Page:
Courtesy Yutaka Tsutano
I have been waiting for the new iPod Touch. I want a display screen so sharp, it looks like a photograph. The "retina display" creates an image out of pixels that are only 78 nanometers. How small is that? Well, more than 300 of these pixels are packed in each inch. Supposedly this is the limit for human perception, or as some fanboys might say, "It doesn't get any better than this!"
University of Michigan researchers can do better, though, Their paper in Nature Communications titled, Plasmonic nanoresonators for high-resolution colour filtering and spectral imaging explains how pixels of only 10 microns can be produced.
Such pixel densities could make the technology useful in projection displays, as well as wearable, bendable or extremely compact displays, according to the researchers.
The resonators are kind of like a light filter. Two nano thin layers of metal selectively allow light to pass through small sets of slits. The slit spacing determines which wavelength of light makes it through the slits.
Red light emanates from slits set around 360 nanometers apart; green from those about 270 nanometers apart, and blue from those approximately 225 nanometers apart. The differently spaced gratings essentially catch different wavelengths of light and resonantly transmit through the stacks. LinuxForDevices.com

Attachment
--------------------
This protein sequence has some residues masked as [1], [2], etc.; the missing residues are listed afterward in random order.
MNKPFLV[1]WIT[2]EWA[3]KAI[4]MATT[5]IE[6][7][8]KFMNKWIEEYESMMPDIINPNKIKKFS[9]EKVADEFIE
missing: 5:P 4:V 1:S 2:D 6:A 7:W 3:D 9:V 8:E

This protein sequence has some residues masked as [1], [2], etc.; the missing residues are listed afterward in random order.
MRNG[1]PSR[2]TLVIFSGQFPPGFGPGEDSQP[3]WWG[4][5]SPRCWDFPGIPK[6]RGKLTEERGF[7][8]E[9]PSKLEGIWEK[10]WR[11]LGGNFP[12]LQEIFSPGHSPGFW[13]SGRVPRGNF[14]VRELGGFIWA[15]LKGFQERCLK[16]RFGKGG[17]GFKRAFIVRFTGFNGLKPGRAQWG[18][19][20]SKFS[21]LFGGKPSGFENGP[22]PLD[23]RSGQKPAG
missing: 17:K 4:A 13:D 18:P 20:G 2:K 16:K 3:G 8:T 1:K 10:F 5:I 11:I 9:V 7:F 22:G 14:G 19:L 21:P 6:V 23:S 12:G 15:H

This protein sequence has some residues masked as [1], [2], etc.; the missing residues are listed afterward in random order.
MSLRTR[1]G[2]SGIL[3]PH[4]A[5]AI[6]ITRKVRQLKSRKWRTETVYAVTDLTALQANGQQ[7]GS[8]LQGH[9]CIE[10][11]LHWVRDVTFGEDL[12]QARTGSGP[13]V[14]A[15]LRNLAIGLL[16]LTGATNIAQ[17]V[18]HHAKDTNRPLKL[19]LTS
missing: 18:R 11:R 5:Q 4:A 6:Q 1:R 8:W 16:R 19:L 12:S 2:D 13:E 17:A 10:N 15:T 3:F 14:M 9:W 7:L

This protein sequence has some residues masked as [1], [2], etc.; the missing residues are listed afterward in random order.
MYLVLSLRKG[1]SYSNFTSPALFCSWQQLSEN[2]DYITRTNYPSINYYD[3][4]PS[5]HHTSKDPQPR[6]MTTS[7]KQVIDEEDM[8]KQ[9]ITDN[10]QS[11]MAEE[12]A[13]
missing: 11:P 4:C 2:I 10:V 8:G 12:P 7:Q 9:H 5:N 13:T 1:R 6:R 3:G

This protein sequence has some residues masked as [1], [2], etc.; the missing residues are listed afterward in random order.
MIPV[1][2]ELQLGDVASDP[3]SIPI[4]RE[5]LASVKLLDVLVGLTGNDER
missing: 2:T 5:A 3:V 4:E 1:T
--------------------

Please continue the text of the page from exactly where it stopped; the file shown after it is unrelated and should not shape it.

These displays are simpler, use fewer parts, are more efficient, and should be cheaper to make. I am not going to wait, though.
Catalysts, because of its shape, can speed up chemical reactions. Platinum is a useful catalyst in fuel cells but because it costs over $2000 an ounce, it needs to be used efficiently. One way to maximize the effectiveness of platinum is to maximize its surface area.
Cornell researchers have developed a method to self-assemble metals into complex configurations with structural details about 100 times smaller than a bacterial cell by guiding metal particles into the desired form using soft polymers. NSF News
To keep nano spheres of platinum from clumping or "globbing" they are coated with an organic material known as a ligand. The innovative use of the ligands allows for the metal nanoparticles to be dissolved in a solution containing long co-polymer chains, or blocks, of molecules linked together to form a predictable pattern. After the spheres have filled in the spaces created by the co-polymer chains, heat is applied until the polymer turns to a carbon scaffold. The scaffold holds the platinum spheres in place until cooled. The carbon is then dissolved away leaving an intricate hexagonal mesh of platinum (see image above).
These metalic surfaces will also be of interest to scientists working in an area called plasmonics. Plasmonics is the study of interactions among metal surfaces, light, and density waves of electrons, known as plasmons. Improved optics applications, like lasers, displays, and lenses and better transmission of information within microchips will be some benefits.